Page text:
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NASA’s James Webb Space Telescope Captures Stunning Image of Gas Jets from Newborn Stars

NASA regularly shares amazing images of the universe and amazes space lovers. In a new post, the US space agency gave astronomers and space enthusiasts their first glimpse of gas jets leaving newborn stars and plunging into cosmic gas and dust at high speeds. The event was captured by NASA’s James Webb Space Telescope (JWST). Sharing the image, NASA wrote that the object is part of the Serpentine Nebula, located 1,300 light years away.

“Astronomers have long assumed that stars tend to rotate in one direction when clouds break up to form stars. But this has never been seen before. This block, elongated structure is a historical record of how stars are born,” said Klaus Pontoppidan. principal investigator at NASA’s Jet Propulsion Laboratory.

“Previous objects were either invisible or invisible at optical wavelengths. Webb’s sensitive infrared vision was able to resolve stars and their streams and see through thick dust,” the space agency said.

“This region is part of the Serpentine Nebula. Located 1,300 light years from Earth, it is only 1-2 million years old – very young in cosmic terms! Here, dense clusters of newly formed stars (about 100,000 years old). seen in the center of the image ,” he said.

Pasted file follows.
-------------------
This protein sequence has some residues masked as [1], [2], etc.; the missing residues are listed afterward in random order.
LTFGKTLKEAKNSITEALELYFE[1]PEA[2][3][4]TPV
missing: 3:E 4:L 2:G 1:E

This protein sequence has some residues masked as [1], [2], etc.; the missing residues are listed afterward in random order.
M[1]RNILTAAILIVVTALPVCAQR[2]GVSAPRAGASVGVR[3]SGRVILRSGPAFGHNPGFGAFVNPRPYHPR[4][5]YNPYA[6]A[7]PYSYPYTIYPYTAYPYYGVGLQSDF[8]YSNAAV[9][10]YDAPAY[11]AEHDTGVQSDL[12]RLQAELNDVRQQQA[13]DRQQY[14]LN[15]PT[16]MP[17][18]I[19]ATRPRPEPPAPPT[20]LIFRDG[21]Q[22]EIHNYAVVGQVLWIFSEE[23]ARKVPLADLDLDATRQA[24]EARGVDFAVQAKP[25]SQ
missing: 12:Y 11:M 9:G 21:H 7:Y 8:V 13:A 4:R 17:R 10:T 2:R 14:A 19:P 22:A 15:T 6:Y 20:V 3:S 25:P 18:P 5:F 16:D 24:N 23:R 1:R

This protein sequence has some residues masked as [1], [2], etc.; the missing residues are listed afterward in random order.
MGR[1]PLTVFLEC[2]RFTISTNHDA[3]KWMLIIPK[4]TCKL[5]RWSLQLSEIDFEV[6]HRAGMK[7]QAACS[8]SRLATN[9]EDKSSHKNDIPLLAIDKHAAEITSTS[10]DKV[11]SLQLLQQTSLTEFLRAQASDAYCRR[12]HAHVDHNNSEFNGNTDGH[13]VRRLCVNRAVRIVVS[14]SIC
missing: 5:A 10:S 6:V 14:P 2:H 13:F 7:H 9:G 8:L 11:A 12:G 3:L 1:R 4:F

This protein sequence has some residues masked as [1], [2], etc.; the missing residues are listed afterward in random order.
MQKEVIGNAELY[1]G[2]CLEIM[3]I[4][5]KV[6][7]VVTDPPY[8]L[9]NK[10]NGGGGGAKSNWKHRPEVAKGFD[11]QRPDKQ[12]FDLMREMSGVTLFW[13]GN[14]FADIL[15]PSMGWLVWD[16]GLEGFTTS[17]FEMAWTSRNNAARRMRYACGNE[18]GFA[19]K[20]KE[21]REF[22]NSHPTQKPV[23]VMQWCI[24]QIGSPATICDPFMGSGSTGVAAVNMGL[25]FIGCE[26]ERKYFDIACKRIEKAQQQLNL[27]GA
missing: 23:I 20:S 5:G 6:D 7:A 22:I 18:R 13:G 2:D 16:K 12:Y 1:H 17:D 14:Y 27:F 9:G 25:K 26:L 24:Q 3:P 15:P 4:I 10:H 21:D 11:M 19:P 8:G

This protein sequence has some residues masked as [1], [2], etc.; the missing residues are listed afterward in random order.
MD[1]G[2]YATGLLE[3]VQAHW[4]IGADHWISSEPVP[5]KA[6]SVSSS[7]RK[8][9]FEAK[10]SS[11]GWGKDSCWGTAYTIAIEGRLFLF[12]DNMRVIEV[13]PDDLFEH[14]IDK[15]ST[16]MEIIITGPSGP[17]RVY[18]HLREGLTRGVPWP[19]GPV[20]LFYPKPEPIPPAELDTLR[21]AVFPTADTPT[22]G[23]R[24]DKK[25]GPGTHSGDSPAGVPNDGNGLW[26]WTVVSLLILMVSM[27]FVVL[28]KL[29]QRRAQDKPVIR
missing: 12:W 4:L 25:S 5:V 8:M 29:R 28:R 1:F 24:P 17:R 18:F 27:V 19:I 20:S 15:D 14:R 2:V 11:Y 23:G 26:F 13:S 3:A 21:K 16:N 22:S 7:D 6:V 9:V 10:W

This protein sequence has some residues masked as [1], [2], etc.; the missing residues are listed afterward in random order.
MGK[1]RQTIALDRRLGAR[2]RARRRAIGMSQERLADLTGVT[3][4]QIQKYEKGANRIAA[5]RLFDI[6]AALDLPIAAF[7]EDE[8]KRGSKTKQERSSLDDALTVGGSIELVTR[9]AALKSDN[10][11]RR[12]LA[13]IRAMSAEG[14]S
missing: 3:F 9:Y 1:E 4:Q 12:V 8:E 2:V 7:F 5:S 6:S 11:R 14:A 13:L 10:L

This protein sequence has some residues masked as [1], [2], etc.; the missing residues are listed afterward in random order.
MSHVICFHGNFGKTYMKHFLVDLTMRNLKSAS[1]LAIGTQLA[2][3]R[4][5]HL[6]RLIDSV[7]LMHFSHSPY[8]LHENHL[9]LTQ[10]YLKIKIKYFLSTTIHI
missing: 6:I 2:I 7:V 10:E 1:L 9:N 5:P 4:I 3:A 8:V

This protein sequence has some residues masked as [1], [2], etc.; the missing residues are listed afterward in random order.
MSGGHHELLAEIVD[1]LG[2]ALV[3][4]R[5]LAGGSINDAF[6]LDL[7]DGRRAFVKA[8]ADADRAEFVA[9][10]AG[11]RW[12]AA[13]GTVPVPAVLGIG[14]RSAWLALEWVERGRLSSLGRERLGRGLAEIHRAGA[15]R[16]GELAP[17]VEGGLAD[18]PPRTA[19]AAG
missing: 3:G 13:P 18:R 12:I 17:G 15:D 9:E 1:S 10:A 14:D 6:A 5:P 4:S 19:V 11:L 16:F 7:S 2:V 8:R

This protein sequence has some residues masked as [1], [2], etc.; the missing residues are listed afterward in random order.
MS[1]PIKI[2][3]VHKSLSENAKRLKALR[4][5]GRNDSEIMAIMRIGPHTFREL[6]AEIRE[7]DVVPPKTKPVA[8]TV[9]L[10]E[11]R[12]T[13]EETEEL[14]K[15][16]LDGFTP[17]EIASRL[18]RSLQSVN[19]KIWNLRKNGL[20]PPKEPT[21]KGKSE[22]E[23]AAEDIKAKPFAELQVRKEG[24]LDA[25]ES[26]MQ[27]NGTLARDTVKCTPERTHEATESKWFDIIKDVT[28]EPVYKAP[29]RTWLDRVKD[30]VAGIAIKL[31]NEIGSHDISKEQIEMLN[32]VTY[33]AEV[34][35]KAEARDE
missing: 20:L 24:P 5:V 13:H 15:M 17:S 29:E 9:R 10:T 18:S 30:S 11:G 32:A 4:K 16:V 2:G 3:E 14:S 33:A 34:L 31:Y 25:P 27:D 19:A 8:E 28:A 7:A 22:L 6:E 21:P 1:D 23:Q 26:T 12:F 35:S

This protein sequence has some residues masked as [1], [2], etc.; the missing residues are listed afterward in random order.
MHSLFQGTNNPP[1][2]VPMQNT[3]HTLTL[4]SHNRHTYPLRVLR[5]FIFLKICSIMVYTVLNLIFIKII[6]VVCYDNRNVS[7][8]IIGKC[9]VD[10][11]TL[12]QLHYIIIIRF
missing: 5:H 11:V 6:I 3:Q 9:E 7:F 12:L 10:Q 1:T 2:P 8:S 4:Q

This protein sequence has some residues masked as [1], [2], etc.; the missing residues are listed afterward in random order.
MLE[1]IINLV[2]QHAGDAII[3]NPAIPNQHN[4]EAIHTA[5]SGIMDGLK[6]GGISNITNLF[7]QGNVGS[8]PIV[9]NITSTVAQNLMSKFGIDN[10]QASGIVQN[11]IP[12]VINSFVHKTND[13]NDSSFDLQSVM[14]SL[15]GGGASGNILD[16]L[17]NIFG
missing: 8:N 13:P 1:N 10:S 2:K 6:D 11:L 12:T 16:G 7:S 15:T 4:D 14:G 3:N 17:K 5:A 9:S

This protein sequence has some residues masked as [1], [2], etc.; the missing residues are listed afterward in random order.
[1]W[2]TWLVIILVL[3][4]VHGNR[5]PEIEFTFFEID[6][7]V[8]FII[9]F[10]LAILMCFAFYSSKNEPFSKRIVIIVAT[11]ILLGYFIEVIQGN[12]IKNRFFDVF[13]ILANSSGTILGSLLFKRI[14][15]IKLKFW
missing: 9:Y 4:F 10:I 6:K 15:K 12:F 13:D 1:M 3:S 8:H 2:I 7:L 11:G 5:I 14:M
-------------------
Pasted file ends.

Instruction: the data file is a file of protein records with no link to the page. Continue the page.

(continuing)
In the description of the photo, NASA said that the young star-forming region is filled with orange, red and blue layers and dust. The upper left corner of the picture is mostly filled with orange dust, and in that orange dust there are some small reddish gasses extending from the upper left to the lower right at the same angle. The center of the image is mostly filled with blue gas.

“In the middle there is a single bright star with an hourglass shadow above and below it. To the right is a vertical line shaped like an eye with a bright star in the middle. To the right, gas. The crater is dark orange, and small dots point the field, the brightest source in field, according to the space agency The Webb has octagonal diffraction gratings.

NASA shared the image a few days later. It has since garnered over 415,000 likes and several comments. One user commented: “I never thought the universe had real disco lights.”

“Whoever writes lately deserves to reach a level that is astronomically relevant and accessible to all of us. Thank you!” commented another. A third Instagram user said: “Very impressive.”

“Now, on all fours and knees, with a straight back and arched neck, looking up to the sky, he looks like someone # falling down. If heaven is not bad, hell if it is technically heaven,” he said.

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